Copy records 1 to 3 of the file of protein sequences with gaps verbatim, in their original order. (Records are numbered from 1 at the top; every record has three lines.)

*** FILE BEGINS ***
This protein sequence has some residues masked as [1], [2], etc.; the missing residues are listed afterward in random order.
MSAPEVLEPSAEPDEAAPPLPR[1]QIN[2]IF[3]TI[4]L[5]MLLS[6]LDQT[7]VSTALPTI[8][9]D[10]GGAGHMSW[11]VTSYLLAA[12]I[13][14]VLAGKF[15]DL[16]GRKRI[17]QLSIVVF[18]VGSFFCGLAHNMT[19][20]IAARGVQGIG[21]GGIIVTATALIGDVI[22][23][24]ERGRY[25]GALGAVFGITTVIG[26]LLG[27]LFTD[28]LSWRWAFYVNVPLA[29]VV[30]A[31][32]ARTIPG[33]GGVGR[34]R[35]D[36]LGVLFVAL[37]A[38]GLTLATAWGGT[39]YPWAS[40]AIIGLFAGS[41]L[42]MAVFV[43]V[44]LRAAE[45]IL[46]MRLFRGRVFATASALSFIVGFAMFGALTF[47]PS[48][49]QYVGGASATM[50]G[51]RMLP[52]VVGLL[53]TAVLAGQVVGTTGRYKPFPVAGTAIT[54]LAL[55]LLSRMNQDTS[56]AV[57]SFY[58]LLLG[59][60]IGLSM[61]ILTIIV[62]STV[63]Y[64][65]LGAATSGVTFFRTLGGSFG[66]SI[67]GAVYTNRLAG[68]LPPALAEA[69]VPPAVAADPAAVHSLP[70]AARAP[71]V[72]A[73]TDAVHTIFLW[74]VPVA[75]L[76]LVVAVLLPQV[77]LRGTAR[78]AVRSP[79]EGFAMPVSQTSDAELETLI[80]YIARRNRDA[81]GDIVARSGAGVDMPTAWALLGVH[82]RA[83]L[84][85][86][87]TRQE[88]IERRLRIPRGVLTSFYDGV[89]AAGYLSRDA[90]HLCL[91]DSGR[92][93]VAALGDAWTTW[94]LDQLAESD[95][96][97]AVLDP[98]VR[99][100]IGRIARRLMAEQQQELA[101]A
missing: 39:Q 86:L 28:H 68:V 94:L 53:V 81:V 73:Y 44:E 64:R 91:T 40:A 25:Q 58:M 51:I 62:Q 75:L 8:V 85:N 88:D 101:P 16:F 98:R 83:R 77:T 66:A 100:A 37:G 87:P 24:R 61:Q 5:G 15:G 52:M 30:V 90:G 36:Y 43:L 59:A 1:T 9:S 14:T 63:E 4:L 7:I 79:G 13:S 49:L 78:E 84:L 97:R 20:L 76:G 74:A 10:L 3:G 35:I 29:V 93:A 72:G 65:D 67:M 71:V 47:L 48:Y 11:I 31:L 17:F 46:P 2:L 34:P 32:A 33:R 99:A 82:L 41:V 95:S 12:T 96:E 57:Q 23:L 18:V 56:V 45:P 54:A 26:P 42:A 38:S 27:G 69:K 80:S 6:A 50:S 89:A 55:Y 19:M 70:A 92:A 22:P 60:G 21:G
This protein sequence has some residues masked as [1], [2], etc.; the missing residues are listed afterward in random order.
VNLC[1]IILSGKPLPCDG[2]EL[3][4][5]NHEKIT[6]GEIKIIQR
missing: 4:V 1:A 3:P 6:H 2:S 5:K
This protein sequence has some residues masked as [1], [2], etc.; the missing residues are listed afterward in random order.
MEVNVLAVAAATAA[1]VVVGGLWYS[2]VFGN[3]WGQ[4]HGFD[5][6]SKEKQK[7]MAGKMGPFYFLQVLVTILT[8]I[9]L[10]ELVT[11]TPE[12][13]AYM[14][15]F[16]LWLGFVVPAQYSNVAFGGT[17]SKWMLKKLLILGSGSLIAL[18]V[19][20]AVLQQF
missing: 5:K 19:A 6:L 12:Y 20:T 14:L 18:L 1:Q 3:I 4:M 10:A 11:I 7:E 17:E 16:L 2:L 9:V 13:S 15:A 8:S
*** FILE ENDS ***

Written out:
This protein sequence has some residues masked as [1], [2], etc.; the missing residues are listed afterward in random order.
MSAPEVLEPSAEPDEAAPPLPR[1]QIN[2]IF[3]TI[4]L[5]MLLS[6]LDQT[7]VSTALPTI[8][9]D[10]GGAGHMSW[11]VTSYLLAA[12]I[13][14]VLAGKF[15]DL[16]GRKRI[17]QLSIVVF[18]VGSFFCGLAHNMT[19][20]IAARGVQGIG[21]GGIIVTATALIGDVI[22][23][24]ERGRY[25]GALGAVFGITTVIG[26]LLG[27]LFTD[28]LSWRWAFYVNVPLA[29]VV[30]A[31][32]ARTIPG[33]GGVGR[34]R[35]D[36]LGVLFVAL[37]A[38]GLTLATAWGGT[39]YPWAS[40]AIIGLFAGS[41]L[42]MAVFV[43]V[44]LRAAE[45]IL[46]MRLFRGRVFATASALSFIVGFAMFGALTF[47]PS[48][49]QYVGGASATM[50]G[51]RMLP[52]VVGLL[53]TAVLAGQVVGTTGRYKPFPVAGTAIT[54]LAL[55]LLSRMNQDTS[56]AV[57]SFY[58]LLLG[59][60]IGLSM[61]ILTIIV[62]STV[63]Y[64][65]LGAATSGVTFFRTLGGSFG[66]SI[67]GAVYTNRLAG[68]LPPALAEA[69]VPPAVAADPAAVHSLP[70]AARAP[71]V[72]A[73]TDAVHTIFLW[74]VPVA[75]L[76]LVVAVLLPQV[77]LRGTAR[78]AVRSP[79]EGFAMPVSQTSDAELETLI[80]YIARRNRDA[81]GDIVARSGAGVDMPTAWALLGVH[82]RA[83]L[84][85][86][87]TRQE[88]IERRLRIPRGVLTSFYDGV[89]AAGYLSRDA[90]HLCL[91]DSGR[92][93]VAALGDAWTTW[94]LDQLAESD[95][96][97]AVLDP[98]VR[99][100]IGRIARRLMAEQQQELA[101]A
missing: 39:Q 86:L 28:H 68:V 94:L 53:V 81:V 73:Y 44:E 64:R 91:T 40:A 25:Q 58:M 51:I 62:Q 75:L 8:V 85:N 88:D 101:P 16:F 98:R 83:R 77:T 66:A 100:A 37:G 87:P 24:R 61:Q 5:G 15:G 52:M 30:V 90:G 36:Y 43:L 59:A 1:T 9:S 14:T 63:E 4:L 7:I 79:G 13:S 49:L 78:E 84:L 97:R 20:L 76:G 74:A 10:L 3:G 35:I 29:V 93:A 72:G 65:D 67:M 71:V 47:L 48:Y 11:I 31:L 17:F 46:P 2:L 34:P 32:A 33:R 99:A 82:L 41:V 95:S 12:T 96:E 57:Q 23:L 18:V 56:V 45:P 54:A 26:P 42:A 38:S 27:G 69:K 80:S 6:A 50:S 89:A 55:Y 19:M 70:A 92:A 22:P 60:G 21:G
This protein sequence has some residues masked as [1], [2], etc.; the missing residues are listed afterward in random order.
VNLC[1]IILSGKPLPCDG[2]EL[3][4][5]NHEKIT[6]GEIKIIQR
missing: 4:V 1:A 3:P 6:H 2:S 5:K
This protein sequence has some residues masked as [1], [2], etc.; the missing residues are listed afterward in random order.
MEVNVLAVAAATAA[1]VVVGGLWYS[2]VFGN[3]WGQ[4]HGFD[5][6]SKEKQK[7]MAGKMGPFYFLQVLVTILT[8]I[9]L[10]ELVT[11]TPE[12][13]AYM[14][15]F[16]LWLGFVVPAQYSNVAFGGT[17]SKWMLKKLLILGSGSLIAL[18]V[19][20]AVLQQF
missing: 5:K 19:A 6:L 12:Y 20:T 14:L 18:L 1:Q 3:I 4:M 10:A 11:I 7:E 17:E 16:L 2:L 9:V 13:S 15:A 8:S